The end of May saw this year’s Veuve Clicquot Bold Woman Award finalists come together for a glittering celebration of female entrepreneurship at the champagne house’s Solaire Culture exhibition in London’s Piccadilly Circus. Tessa Clarke, the co-founder and CEO of the game-changing food-sharing app Olio, was named the overall winner in honour of her extraordinary contribution to sustainability: since launching in 2015, the business has already saved more than 100 million portions of food from going to waste, while helping to build strong community ties through the recruitment of ‘Food Hero’ volunteers.
The awards, which date back to 1972 and pay tribute to the pioneering entrepreneurial spirit of the ‘grande dame’ of champagne herself, Madame Clicquot, are designed to showcase the successes of female business leaders and creators from all walks of life. Clarke was selected from an impressive shortlist that also included Me+Em’s Clare Hornby and GoHenry’s Louise Hill, while Karen Scofield Seal, whose company Oceanium is harnessing the myriad benefits of seaweed, was given the Bold Future Award for her purpose-led business.
Here, we revisit our 2020 interview with Clarke as she reflects on her business journey…
In a nutshell, my job involves… challenging the status quo, whether that means persuading people of the benefits of a food-sharing app, unlocking a slice of the paltry one per cent of all venture-capital investment that went to female-founded company in 2018, or building a remote-first business, I’m always doing things differently. It’s fun but exhausting.
When I was a child I wanted to be… I grew up on a farm, and so didn’t have many role models when I was younger. As a result, I had no idea what I wanted to be and it was only once I’d founded Olio that I finally figured it out!
I got into this industry through… a seemingly inconsequential moment four-and-a-half years ago that changed my life for ever. I was living in Switzerland and found myself on moving day with some good food that we hadn’t managed to eat, but that I couldn’t bring myself to throw away. I set off on a bit of a wild-goose chase to try to find someone to give it to, and I failed miserably. Throughout the process, it seemed to me crazy that I should have to throw this food away when there were surely plenty of people within hundreds of metres of me who would love it – the problem was they just didn’t know about it. And so the idea of Olio – a mobile app where neighbours can share surplus food – came about. Everyone I told about it thought I was totally crazy, apart from my wonderful co-founder Saasha. Together, we decided to make it a reality.
I love what I do because… I wake up every day knowing that what I’m doing is making a real difference. That’s because globally one-third of all the food we produce – worth more than $1 trillion a year – gets thrown away. If food waste were to be a country, it would be the third-largest source of greenhouse gases, after the US and China. So what this means is that every item of food shared via Olio is not only helping to save the planet, but is also feeding someone and connecting two neighbours who often go on to become friends.
The best part of my day is… walking my kids to school each day, and being home when they come back, both huge advantages of working for myself. I also love taking some time out to go for a run, bike ride or boxing class – I find it clears my mind and makes me feel better.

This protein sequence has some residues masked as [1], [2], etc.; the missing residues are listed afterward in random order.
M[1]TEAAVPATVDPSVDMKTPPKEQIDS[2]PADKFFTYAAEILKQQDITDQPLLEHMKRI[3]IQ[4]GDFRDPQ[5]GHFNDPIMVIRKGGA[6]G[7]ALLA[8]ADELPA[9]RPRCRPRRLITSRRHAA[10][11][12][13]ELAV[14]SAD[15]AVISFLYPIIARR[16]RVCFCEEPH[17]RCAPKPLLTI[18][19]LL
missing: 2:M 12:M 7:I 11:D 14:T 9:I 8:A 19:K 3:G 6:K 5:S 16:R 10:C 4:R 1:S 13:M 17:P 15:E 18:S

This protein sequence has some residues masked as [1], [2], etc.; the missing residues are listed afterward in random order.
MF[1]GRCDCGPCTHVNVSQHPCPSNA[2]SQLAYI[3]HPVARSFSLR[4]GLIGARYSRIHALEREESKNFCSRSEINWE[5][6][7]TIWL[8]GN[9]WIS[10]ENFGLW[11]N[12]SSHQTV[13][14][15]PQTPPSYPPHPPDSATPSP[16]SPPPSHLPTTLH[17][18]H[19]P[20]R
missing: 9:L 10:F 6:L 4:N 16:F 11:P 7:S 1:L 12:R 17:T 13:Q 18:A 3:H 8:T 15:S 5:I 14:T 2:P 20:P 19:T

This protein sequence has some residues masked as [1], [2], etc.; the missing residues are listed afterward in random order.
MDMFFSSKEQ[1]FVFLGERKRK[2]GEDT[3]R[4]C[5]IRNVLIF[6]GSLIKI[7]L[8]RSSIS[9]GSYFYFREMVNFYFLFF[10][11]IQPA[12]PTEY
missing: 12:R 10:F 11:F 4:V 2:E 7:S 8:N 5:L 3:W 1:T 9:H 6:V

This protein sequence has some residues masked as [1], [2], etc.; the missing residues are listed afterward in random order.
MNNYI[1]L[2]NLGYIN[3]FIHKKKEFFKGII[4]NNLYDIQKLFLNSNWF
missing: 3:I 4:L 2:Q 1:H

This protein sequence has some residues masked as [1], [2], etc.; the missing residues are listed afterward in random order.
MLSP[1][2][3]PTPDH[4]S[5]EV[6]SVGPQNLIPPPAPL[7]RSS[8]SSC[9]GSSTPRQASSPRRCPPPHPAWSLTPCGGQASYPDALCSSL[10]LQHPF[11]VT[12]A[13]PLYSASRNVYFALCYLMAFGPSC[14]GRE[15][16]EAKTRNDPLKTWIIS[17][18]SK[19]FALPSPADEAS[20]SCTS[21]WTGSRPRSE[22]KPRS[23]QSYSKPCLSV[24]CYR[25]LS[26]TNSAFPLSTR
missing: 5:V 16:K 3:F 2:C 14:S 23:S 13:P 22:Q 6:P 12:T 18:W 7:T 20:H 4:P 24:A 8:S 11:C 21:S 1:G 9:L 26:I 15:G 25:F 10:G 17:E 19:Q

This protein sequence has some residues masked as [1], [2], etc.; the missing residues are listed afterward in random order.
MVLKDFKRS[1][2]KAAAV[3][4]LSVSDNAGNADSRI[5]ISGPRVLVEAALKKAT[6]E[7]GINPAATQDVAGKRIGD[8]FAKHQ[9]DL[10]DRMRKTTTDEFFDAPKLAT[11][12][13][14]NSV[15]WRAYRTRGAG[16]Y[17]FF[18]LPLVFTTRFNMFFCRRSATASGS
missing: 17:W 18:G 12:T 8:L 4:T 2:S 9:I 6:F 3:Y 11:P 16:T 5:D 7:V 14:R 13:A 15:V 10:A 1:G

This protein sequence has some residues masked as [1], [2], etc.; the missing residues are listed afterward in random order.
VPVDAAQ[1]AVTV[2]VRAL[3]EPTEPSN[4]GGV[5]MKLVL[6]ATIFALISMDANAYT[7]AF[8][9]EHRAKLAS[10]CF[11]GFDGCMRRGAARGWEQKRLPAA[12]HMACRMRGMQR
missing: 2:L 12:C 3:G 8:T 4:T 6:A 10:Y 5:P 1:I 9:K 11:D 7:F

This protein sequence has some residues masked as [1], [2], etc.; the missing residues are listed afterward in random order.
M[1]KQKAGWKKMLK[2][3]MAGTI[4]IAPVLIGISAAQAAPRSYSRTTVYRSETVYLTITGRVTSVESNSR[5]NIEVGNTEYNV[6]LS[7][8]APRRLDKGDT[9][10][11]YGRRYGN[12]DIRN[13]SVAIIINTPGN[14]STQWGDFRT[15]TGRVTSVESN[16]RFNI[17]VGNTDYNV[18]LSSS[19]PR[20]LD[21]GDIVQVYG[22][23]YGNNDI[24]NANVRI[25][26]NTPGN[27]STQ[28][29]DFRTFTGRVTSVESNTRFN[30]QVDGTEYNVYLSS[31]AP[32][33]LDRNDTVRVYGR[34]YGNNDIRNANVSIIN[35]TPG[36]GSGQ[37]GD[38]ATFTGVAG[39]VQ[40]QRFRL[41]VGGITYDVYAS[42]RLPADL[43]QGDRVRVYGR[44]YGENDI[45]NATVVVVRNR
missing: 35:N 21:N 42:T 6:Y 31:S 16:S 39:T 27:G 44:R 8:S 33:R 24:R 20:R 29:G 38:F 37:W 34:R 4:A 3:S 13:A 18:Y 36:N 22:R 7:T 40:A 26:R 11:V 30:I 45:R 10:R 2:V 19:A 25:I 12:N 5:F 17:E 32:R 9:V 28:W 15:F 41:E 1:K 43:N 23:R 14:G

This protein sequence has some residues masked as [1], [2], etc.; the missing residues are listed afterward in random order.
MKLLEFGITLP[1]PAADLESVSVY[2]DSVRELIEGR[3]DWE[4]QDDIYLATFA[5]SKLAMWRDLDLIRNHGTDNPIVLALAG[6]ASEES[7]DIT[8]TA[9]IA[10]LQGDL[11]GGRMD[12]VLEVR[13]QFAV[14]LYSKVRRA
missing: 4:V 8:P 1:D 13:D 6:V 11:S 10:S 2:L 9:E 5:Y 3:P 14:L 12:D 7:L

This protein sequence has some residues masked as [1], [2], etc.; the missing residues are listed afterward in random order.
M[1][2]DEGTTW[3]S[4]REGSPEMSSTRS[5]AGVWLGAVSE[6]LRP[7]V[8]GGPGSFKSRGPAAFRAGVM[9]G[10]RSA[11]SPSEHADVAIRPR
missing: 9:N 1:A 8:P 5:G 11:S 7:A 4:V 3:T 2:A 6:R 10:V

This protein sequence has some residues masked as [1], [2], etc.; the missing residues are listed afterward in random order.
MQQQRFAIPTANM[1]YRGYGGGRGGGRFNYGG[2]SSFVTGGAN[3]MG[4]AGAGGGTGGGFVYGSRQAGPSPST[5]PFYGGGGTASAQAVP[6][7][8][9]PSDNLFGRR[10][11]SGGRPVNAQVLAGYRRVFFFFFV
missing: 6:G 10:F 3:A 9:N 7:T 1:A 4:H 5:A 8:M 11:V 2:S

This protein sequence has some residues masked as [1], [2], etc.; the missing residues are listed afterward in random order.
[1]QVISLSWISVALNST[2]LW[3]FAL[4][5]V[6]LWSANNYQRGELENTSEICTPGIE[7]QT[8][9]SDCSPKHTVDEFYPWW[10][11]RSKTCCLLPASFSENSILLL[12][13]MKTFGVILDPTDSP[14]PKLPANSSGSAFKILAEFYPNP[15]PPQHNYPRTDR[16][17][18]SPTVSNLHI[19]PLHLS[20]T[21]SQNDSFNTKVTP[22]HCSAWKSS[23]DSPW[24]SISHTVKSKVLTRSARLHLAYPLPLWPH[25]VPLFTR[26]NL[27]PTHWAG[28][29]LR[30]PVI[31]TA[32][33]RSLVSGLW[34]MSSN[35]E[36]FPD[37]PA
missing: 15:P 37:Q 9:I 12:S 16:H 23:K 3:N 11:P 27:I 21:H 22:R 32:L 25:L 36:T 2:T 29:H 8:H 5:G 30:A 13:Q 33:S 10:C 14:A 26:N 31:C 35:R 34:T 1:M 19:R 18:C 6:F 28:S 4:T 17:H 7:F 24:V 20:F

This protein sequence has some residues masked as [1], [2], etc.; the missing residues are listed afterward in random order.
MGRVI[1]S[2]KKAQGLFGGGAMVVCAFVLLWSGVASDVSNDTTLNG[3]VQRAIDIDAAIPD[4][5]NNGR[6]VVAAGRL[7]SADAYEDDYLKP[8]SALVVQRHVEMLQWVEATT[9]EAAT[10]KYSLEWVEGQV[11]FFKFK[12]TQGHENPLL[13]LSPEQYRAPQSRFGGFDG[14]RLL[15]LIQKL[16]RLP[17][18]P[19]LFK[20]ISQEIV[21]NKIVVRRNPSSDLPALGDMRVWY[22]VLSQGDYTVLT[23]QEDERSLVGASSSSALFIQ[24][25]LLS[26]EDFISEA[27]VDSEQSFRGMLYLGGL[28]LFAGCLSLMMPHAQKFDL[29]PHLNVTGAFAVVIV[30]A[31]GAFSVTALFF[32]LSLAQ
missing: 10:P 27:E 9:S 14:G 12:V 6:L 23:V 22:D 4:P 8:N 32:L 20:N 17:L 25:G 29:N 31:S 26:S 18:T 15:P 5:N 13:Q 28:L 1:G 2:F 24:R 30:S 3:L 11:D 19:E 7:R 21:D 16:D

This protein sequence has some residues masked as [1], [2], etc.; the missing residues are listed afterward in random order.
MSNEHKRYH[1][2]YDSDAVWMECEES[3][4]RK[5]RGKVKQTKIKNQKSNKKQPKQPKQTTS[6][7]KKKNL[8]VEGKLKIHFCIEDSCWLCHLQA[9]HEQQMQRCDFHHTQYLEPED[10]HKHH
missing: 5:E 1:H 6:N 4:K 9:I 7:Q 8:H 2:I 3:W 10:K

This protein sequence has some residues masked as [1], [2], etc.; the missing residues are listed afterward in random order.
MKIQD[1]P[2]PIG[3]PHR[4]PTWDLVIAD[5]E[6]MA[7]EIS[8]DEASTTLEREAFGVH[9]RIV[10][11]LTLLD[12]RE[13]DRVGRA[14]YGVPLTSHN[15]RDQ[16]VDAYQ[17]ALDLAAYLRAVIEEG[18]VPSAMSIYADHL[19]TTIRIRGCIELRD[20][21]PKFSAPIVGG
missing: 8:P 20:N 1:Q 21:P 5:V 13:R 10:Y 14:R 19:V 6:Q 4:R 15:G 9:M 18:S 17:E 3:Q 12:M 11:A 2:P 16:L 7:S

The hardest part of my day is… pitching to investors. Sadly, it’s still an incredibly male-dominated industry with relatively little interest in female-founded businesses, or those that are solving community-oriented problems. So I have to put on my thick skin and get used to hearing lots of “nos” before a magical “yes”.
The aspect of my job that always surprises people is… firstly, that half of all food waste in the UK takes place in the home, compared with only two per cent at store level. That’s because in this country, the average family throws away a quarter of the weekly shop – worth £800 a year – which collectively adds up to £15 billion. Secondly, that half of all the food added to the Olio app is requested within less than an hour. I think a lot of people can’t imagine who would want their spare food, but we’ve had two-and-a-half million portions of food shared so far, so I encourage everyone to give it a go.
The three skills that help me succeed are… curiosity, because to be an entrepreneur you have to be constantly testing and learning; passion, because if you want change to happen, you have to convince others to join you; and determination, because being an entrepreneur isn’t for the faint-hearted – you need endless amounts of grit and resilience.
The biggest change in my industry at the moment is… the fact that the world is finally waking up to the climate crisis, and recognising that we can’t continue consuming as if we have 1.75 planets, when clearly we don’t.
The one thing I wish I’d known when I started out is… that there’s no such thing as a silver bullet. In the early days, I used to fantasise about Olio suddenly ‘taking off’, and thought that we just had to find the silver bullet to make it happen. I’ve since realised that there’s no such thing – we just need to keep going with an awful lot of lead bullets, and we’ll get there eventually!
Anyone wanting to do my job should begin by… finding a problem in the world that really bothers you, and then figuring out ways to fix it. For too long, I didn’t become an entrepreneur because I “didn’t have an idea”. I now realise I was going about it all wrong – I needed to look for a problem first.
In 10 years’ time, I’d like to be… still running Olio with Saasha. By then, we want to have over a billion customers, all connected and sharing the world’s most precious resources, rather than throwing them away.
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